“People often send us words they have made up and ask if we will add their invented terms to one of our dictionaries. Unfortunately, the answer is probably no, because we generally only add words that have been used widely over a number of years: we assess this by looking at all the evidence we have in our files and databases. Of course, some invented words do catch on and become an established part of English, either because they fill a gap or because they are describing something new. … New terms have to be recorded in a print or online source before they can be considered: it’s not enough just to hear them in conversation or on television, although we do analyse material from Internet message boards and TV scripts. … For every new dictionary or online update we assess all the most recent terms that have emerged and select those which we judge to be the most significant or important and those which we think are likely to stand the test of time.” — How do you decide whether a new word should be included in an Oxford dictionary?.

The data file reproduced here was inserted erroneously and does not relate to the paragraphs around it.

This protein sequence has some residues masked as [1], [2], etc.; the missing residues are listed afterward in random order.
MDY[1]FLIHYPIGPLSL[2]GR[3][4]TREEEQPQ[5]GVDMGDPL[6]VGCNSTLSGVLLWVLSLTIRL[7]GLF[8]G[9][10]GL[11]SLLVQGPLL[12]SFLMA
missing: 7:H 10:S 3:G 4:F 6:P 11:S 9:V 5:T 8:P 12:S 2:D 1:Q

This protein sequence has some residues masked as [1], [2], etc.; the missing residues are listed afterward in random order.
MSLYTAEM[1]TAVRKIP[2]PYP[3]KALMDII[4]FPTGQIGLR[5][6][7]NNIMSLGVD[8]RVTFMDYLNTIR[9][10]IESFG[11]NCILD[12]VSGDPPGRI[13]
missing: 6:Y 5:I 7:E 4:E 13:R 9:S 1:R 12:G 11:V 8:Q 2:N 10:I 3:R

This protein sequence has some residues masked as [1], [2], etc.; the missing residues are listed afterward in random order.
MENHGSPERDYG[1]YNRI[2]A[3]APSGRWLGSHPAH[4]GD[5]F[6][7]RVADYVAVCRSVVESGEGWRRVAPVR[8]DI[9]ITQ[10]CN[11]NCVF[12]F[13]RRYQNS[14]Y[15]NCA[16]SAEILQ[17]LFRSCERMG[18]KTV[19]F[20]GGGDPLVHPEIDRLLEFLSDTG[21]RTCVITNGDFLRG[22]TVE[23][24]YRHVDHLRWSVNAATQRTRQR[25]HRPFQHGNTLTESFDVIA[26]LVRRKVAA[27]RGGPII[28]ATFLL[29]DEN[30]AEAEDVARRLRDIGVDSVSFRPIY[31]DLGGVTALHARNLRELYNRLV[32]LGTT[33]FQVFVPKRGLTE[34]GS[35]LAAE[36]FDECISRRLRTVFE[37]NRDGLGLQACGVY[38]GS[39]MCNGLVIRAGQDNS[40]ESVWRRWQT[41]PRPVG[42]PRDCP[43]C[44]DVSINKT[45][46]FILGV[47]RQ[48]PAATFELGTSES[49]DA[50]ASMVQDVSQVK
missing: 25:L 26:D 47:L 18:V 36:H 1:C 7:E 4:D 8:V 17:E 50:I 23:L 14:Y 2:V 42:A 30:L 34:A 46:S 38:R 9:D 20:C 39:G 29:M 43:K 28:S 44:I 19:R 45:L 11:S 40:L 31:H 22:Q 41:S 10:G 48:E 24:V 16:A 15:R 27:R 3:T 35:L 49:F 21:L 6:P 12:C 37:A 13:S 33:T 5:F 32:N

Apparently Bicycles/Bikes With Fat Tires Are A Thing Since ~2006

Bikes with fat tires seems to have been a trend popping up as far back as 2006, where Surly Bikes may have been the first mass-production company for bikes with such large tires.

The primary innovation and reason for having such bulky tires is for their far superior performance on loose terrain like dirt, sand, and snow — preventing making such deep ruts or sinking down into the surface quite so much. According to a Gearjunkie article, the size also permits riding on a much lower tire pressure, offering a slightly better cushion for landings on the tougher frames required for such wide tires.

The wikipedia entry for the term Fatbike offers an image reportedly dated from 1932 of the concept, but it appears the application never really caught on for another 80 years later.

Does CamStudio Install A Virus? Malware? Maybe. Here’s My Story.